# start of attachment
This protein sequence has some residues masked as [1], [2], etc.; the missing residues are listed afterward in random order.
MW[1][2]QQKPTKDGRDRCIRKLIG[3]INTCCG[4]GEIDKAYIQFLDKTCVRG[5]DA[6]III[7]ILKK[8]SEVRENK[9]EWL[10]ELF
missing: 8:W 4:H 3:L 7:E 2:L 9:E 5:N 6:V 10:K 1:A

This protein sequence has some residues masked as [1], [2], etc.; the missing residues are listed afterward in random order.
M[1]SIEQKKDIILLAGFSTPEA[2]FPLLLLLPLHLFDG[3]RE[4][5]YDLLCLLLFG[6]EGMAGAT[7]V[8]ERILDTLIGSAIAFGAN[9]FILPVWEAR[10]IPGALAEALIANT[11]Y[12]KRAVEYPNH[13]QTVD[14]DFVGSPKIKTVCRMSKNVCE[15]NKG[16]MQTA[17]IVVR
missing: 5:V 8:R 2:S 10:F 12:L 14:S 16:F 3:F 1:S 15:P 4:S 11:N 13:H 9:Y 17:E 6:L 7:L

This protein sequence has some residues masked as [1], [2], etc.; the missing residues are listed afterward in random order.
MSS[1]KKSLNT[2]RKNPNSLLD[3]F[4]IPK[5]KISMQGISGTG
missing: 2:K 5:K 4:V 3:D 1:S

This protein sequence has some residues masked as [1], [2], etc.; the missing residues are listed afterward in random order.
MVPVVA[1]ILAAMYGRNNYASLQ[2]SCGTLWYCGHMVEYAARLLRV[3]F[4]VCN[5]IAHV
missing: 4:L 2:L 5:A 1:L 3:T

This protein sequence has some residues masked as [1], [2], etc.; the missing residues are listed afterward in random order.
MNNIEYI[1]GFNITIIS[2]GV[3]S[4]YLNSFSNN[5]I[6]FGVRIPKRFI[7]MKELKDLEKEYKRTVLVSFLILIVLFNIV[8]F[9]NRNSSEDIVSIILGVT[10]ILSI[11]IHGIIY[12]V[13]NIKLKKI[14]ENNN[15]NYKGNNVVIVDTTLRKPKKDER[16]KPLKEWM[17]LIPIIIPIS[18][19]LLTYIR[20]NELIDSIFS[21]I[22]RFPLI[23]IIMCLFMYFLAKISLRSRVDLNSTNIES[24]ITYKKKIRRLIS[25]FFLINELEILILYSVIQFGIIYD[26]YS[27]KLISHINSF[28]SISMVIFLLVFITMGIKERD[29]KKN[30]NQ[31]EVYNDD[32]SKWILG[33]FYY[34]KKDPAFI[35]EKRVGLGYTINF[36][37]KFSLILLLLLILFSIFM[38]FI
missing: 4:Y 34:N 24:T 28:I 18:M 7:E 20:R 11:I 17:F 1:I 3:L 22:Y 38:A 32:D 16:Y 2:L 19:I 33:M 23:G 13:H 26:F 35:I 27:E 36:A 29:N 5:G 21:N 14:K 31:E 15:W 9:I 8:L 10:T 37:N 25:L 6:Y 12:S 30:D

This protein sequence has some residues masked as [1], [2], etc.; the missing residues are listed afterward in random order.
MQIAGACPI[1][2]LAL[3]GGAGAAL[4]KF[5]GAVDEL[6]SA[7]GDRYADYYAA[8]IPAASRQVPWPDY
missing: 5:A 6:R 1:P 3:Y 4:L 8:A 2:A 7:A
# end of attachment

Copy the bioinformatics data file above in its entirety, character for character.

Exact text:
This protein sequence has some residues masked as [1], [2], etc.; the missing residues are listed afterward in random order.
MW[1][2]QQKPTKDGRDRCIRKLIG[3]INTCCG[4]GEIDKAYIQFLDKTCVRG[5]DA[6]III[7]ILKK[8]SEVRENK[9]EWL[10]ELF
missing: 8:W 4:H 3:L 7:E 2:L 9:E 5:N 6:V 10:K 1:A

This protein sequence has some residues masked as [1], [2], etc.; the missing residues are listed afterward in random order.
M[1]SIEQKKDIILLAGFSTPEA[2]FPLLLLLPLHLFDG[3]RE[4][5]YDLLCLLLFG[6]EGMAGAT[7]V[8]ERILDTLIGSAIAFGAN[9]FILPVWEAR[10]IPGALAEALIANT[11]Y[12]KRAVEYPNH[13]QTVD[14]DFVGSPKIKTVCRMSKNVCE[15]NKG[16]MQTA[17]IVVR
missing: 5:V 8:R 2:S 10:F 12:L 14:S 16:F 3:F 1:S 15:P 4:S 11:N 13:H 9:Y 17:E 6:L 7:L

This protein sequence has some residues masked as [1], [2], etc.; the missing residues are listed afterward in random order.
MSS[1]KKSLNT[2]RKNPNSLLD[3]F[4]IPK[5]KISMQGISGTG
missing: 2:K 5:K 4:V 3:D 1:S

This protein sequence has some residues masked as [1], [2], etc.; the missing residues are listed afterward in random order.
MVPVVA[1]ILAAMYGRNNYASLQ[2]SCGTLWYCGHMVEYAARLLRV[3]F[4]VCN[5]IAHV
missing: 4:L 2:L 5:A 1:L 3:T

This protein sequence has some residues masked as [1], [2], etc.; the missing residues are listed afterward in random order.
MNNIEYI[1]GFNITIIS[2]GV[3]S[4]YLNSFSNN[5]I[6]FGVRIPKRFI[7]MKELKDLEKEYKRTVLVSFLILIVLFNIV[8]F[9]NRNSSEDIVSIILGVT[10]ILSI[11]IHGIIY[12]V[13]NIKLKKI[14]ENNN[15]NYKGNNVVIVDTTLRKPKKDER[16]KPLKEWM[17]LIPIIIPIS[18][19]LLTYIR[20]NELIDSIFS[21]I[22]RFPLI[23]IIMCLFMYFLAKISLRSRVDLNSTNIES[24]ITYKKKIRRLIS[25]FFLINELEILILYSVIQFGIIYD[26]YS[27]KLISHINSF[28]SISMVIFLLVFITMGIKERD[29]KKN[30]NQ[31]EVYNDD[32]SKWILG[33]FYY[34]KKDPAFI[35]EKRVGLGYTINF[36][37]KFSLILLLLLILFSIFM[38]FI
missing: 4:Y 34:N 24:T 28:I 18:M 7:E 20:R 11:I 17:F 1:I 3:L 22:Y 38:A 32:D 16:Y 2:L 19:I 33:M 23:G 13:H 26:F 35:I 27:E 36:A 29:N 5:G 21:N 14:K 31:E 15:W 9:I 8:L 10:T 37:N 25:L 6:Y 12:S 30:D

This protein sequence has some residues masked as [1], [2], etc.; the missing residues are listed afterward in random order.
MQIAGACPI[1][2]LAL[3]GGAGAAL[4]KF[5]GAVDEL[6]SA[7]GDRYADYYAA[8]IPAASRQVPWPDY
missing: 5:A 6:R 1:P 3:Y 4:L 8:A 2:A 7:A